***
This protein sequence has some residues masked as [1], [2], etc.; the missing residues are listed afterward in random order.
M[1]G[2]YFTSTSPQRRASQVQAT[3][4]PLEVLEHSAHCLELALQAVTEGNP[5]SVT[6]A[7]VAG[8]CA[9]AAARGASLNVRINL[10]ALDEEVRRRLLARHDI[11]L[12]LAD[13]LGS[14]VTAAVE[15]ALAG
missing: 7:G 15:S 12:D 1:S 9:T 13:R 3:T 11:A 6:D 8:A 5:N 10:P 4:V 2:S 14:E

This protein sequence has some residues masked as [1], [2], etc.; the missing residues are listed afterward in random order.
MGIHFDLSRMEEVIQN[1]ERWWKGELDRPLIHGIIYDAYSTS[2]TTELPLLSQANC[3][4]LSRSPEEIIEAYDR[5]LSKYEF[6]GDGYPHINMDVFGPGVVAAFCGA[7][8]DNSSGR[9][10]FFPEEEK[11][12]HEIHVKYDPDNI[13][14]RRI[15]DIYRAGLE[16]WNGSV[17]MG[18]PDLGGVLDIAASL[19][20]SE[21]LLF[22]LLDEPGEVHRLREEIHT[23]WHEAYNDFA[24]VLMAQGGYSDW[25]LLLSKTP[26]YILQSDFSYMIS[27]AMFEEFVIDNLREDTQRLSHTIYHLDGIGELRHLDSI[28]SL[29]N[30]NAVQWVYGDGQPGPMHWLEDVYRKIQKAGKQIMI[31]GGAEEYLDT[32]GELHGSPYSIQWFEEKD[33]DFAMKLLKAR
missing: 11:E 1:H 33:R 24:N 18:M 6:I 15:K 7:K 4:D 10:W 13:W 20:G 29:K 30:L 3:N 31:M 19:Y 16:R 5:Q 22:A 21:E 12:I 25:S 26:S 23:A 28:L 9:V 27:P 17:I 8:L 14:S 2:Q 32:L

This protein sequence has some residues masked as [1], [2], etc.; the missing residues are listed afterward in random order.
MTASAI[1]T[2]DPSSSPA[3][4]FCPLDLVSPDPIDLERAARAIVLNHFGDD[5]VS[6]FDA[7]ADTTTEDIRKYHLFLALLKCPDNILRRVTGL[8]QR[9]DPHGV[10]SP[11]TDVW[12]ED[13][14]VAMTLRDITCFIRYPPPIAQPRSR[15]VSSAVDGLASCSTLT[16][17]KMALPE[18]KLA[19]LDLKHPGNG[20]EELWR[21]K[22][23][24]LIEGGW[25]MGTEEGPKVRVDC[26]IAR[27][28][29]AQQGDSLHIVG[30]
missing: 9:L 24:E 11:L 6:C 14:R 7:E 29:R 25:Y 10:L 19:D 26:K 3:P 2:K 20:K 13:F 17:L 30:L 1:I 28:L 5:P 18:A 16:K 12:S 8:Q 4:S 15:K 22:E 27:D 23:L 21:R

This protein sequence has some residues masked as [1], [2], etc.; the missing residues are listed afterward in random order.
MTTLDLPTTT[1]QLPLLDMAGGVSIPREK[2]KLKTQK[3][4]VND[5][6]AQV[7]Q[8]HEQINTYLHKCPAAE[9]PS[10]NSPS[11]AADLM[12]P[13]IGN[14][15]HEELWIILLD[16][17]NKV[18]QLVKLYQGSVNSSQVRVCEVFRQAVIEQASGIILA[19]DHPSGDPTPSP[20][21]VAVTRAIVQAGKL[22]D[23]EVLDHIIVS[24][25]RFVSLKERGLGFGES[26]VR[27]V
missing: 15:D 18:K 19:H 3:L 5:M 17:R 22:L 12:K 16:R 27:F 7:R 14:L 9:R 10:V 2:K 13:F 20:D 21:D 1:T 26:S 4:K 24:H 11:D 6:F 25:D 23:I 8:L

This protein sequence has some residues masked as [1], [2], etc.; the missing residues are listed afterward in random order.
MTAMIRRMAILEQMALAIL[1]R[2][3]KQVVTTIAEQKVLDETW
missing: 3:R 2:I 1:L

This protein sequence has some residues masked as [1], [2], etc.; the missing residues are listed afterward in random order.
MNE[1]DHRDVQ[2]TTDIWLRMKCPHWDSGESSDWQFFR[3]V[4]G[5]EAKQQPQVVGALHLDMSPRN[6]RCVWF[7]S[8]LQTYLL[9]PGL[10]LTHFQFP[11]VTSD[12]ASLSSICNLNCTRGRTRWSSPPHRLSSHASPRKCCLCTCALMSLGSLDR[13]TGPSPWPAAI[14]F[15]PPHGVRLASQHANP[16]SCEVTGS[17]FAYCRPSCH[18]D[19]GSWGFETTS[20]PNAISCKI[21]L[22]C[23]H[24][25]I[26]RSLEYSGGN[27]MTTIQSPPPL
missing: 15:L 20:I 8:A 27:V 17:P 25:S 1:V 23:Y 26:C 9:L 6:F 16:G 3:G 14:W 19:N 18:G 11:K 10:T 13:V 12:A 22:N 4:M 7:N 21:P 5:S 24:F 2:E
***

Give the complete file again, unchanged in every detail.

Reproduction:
This protein sequence has some residues masked as [1], [2], etc.; the missing residues are listed afterward in random order.
M[1]G[2]YFTSTSPQRRASQVQAT[3][4]PLEVLEHSAHCLELALQAVTEGNP[5]SVT[6]A[7]VAG[8]CA[9]AAARGASLNVRINL[10]ALDEEVRRRLLARHDI[11]L[12]LAD[13]LGS[14]VTAAVE[15]ALAG
missing: 7:G 15:S 12:D 1:S 9:T 13:R 3:T 11:A 6:D 8:A 5:N 10:P 4:V 2:S 14:E

This protein sequence has some residues masked as [1], [2], etc.; the missing residues are listed afterward in random order.
MGIHFDLSRMEEVIQN[1]ERWWKGELDRPLIHGIIYDAYSTS[2]TTELPLLSQANC[3][4]LSRSPEEIIEAYDR[5]LSKYEF[6]GDGYPHINMDVFGPGVVAAFCGA[7][8]DNSSGR[9][10]FFPEEEK[11][12]HEIHVKYDPDNI[13][14]RRI[15]DIYRAGLE[16]WNGSV[17]MG[18]PDLGGVLDIAASL[19][20]SE[21]LLF[22]LLDEPGEVHRLREEIHT[23]WHEAYNDFA[24]VLMAQGGYSDW[25]LLLSKTP[26]YILQSDFSYMIS[27]AMFEEFVIDNLREDTQRLSHTIYHLDGIGELRHLDSI[28]SL[29]N[30]NAVQWVYGDGQPGPMHWLEDVYRKIQKAGKQIMI[31]GGAEEYLDT[32]GELHGSPYSIQWFEEKD[33]DFAMKLLKAR
missing: 11:E 1:H 33:R 24:N 18:M 6:I 15:K 7:K 4:D 10:W 13:W 20:G 29:K 30:L 3:N 31:M 19:Y 16:R 5:Q 22:A 21:E 12:I 25:S 26:S 23:A 28:L 9:V 27:P 17:I 8:L 14:S 2:Q 32:L

This protein sequence has some residues masked as [1], [2], etc.; the missing residues are listed afterward in random order.
MTASAI[1]T[2]DPSSSPA[3][4]FCPLDLVSPDPIDLERAARAIVLNHFGDD[5]VS[6]FDA[7]ADTTTEDIRKYHLFLALLKCPDNILRRVTGL[8]QR[9]DPHGV[10]SP[11]TDVW[12]ED[13][14]VAMTLRDITCFIRYPPPIAQPRSR[15]VSSAVDGLASCSTLT[16][17]KMALPE[18]KLA[19]LDLKHPGNG[20]EELWR[21]K[22][23][24]LIEGGW[25]MGTEEGPKVRVDC[26]IAR[27][28][29]AQQGDSLHIVG[30]
missing: 9:L 24:E 11:L 6:C 14:R 7:E 29:R 25:Y 10:L 19:D 26:K 3:P 2:K 20:K 13:F 17:L 30:L 1:I 28:L 5:P 18:A 16:K 12:S 8:Q 4:S 15:K 22:E 27:D 23:L 21:R

This protein sequence has some residues masked as [1], [2], etc.; the missing residues are listed afterward in random order.
MTTLDLPTTT[1]QLPLLDMAGGVSIPREK[2]KLKTQK[3][4]VND[5][6]AQV[7]Q[8]HEQINTYLHKCPAAE[9]PS[10]NSPS[11]AADLM[12]P[13]IGN[14][15]HEELWIILLD[16][17]NKV[18]QLVKLYQGSVNSSQVRVCEVFRQAVIEQASGIILA[19]DHPSGDPTPSP[20][21]VAVTRAIVQAGKL[22]D[23]EVLDHIIVS[24][25]RFVSLKERGLGFGES[26]VR[27]V
missing: 15:D 18:K 19:H 3:L 5:M 17:R 22:L 12:K 16:R 27:F 7:R 14:L 9:R 10:V 2:K 13:F 20:D 21:D 1:T 26:S 4:K 24:H 11:D 6:F 25:D 23:I 8:L

This protein sequence has some residues masked as [1], [2], etc.; the missing residues are listed afterward in random order.
MTAMIRRMAILEQMALAIL[1]R[2][3]KQVVTTIAEQKVLDETW
missing: 3:R 2:I 1:L

This protein sequence has some residues masked as [1], [2], etc.; the missing residues are listed afterward in random order.
MNE[1]DHRDVQ[2]TTDIWLRMKCPHWDSGESSDWQFFR[3]V[4]G[5]EAKQQPQVVGALHLDMSPRN[6]RCVWF[7]S[8]LQTYLL[9]PGL[10]LTHFQFP[11]VTSD[12]ASLSSICNLNCTRGRTRWSSPPHRLSSHASPRKCCLCTCALMSLGSLDR[13]TGPSPWPAAI[14]F[15]PPHGVRLASQHANP[16]SCEVTGS[17]FAYCRPSCH[18]D[19]GSWGFETTS[20]PNAISCKI[21]L[22]C[23]H[24][25]I[26]RSLEYSGGN[27]MTTIQSPPPL
missing: 15:L 20:I 8:A 27:V 17:P 25:S 1:V 23:Y 26:C 9:L 6:F 16:G 3:G 14:W 19:N 18:G 11:K 10:T 13:V 12:A 22:N 4:M 7:N 21:P 5:S 24:F 2:E